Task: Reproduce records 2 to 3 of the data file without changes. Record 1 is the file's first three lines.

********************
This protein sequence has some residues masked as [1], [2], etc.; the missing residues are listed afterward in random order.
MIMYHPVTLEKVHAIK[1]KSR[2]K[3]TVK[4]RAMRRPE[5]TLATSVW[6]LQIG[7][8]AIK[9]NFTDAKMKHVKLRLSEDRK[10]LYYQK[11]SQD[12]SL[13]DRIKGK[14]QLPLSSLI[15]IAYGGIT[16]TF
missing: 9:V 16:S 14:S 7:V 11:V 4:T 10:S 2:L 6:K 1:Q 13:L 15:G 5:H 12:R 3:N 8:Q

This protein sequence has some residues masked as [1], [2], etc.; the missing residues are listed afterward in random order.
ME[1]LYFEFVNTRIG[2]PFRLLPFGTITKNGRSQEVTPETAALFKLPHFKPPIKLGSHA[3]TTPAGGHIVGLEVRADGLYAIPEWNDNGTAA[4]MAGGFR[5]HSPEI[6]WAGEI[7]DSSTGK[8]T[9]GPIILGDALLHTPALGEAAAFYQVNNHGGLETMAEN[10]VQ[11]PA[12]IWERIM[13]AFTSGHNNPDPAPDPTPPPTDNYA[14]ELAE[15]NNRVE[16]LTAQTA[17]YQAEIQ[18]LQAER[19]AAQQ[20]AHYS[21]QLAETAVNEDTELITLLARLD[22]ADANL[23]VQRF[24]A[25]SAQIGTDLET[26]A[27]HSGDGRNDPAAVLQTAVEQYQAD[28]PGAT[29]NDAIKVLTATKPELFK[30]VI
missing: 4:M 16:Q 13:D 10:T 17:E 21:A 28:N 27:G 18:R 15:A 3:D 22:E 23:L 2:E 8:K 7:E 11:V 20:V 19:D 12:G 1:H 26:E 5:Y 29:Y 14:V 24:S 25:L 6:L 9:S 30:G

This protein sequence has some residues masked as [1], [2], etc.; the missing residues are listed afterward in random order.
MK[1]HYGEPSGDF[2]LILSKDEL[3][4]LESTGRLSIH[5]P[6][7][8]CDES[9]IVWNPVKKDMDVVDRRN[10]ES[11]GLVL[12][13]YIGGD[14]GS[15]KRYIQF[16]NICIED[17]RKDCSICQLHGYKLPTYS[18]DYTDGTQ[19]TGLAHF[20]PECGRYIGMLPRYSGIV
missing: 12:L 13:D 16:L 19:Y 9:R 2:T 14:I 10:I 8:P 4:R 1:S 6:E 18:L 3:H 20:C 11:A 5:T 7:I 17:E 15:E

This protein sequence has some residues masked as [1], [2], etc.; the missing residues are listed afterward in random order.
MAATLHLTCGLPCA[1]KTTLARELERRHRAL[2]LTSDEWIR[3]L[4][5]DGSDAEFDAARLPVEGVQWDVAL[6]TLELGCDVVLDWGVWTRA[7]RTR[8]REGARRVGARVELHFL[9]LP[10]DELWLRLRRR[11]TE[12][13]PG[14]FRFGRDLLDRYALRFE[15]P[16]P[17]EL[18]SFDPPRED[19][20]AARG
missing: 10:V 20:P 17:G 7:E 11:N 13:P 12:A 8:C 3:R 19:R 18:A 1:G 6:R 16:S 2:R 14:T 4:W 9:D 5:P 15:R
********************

This protein sequence has some residues masked as [1], [2], etc.; the missing residues are listed afterward in random order.
ME[1]LYFEFVNTRIG[2]PFRLLPFGTITKNGRSQEVTPETAALFKLPHFKPPIKLGSHA[3]TTPAGGHIVGLEVRADGLYAIPEWNDNGTAA[4]MAGGFR[5]HSPEI[6]WAGEI[7]DSSTGK[8]T[9]GPIILGDALLHTPALGEAAAFYQVNNHGGLETMAEN[10]VQ[11]PA[12]IWERIM[13]AFTSGHNNPDPAPDPTPPPTDNYA[14]ELAE[15]NNRVE[16]LTAQTA[17]YQAEIQ[18]LQAER[19]AAQQ[20]AHYS[21]QLAETAVNEDTELITLLARLD[22]ADANL[23]VQRF[24]A[25]SAQIGTDLET[26]A[27]HSGDGRNDPAAVLQTAVEQYQAD[28]PGAT[29]NDAIKVLTATKPELFK[30]VI
missing: 4:M 16:Q 13:D 10:T 17:E 21:A 28:N 27:G 18:R 15:A 3:D 22:E 23:L 2:E 8:K 7:E 11:V 20:V 19:D 12:G 1:H 26:E 5:Y 29:Y 14:V 24:S 25:L 6:L 9:S 30:G

This protein sequence has some residues masked as [1], [2], etc.; the missing residues are listed afterward in random order.
MK[1]HYGEPSGDF[2]LILSKDEL[3][4]LESTGRLSIH[5]P[6][7][8]CDES[9]IVWNPVKKDMDVVDRRN[10]ES[11]GLVL[12][13]YIGGD[14]GS[15]KRYIQF[16]NICIED[17]RKDCSICQLHGYKLPTYS[18]DYTDGTQ[19]TGLAHF[20]PECGRYIGMLPRYSGIV
missing: 12:L 13:D 16:L 19:Y 9:R 2:T 14:I 10:I 8:P 4:R 1:S 6:E 18:L 3:H 20:C 11:A 5:T 7:I 17:E 15:E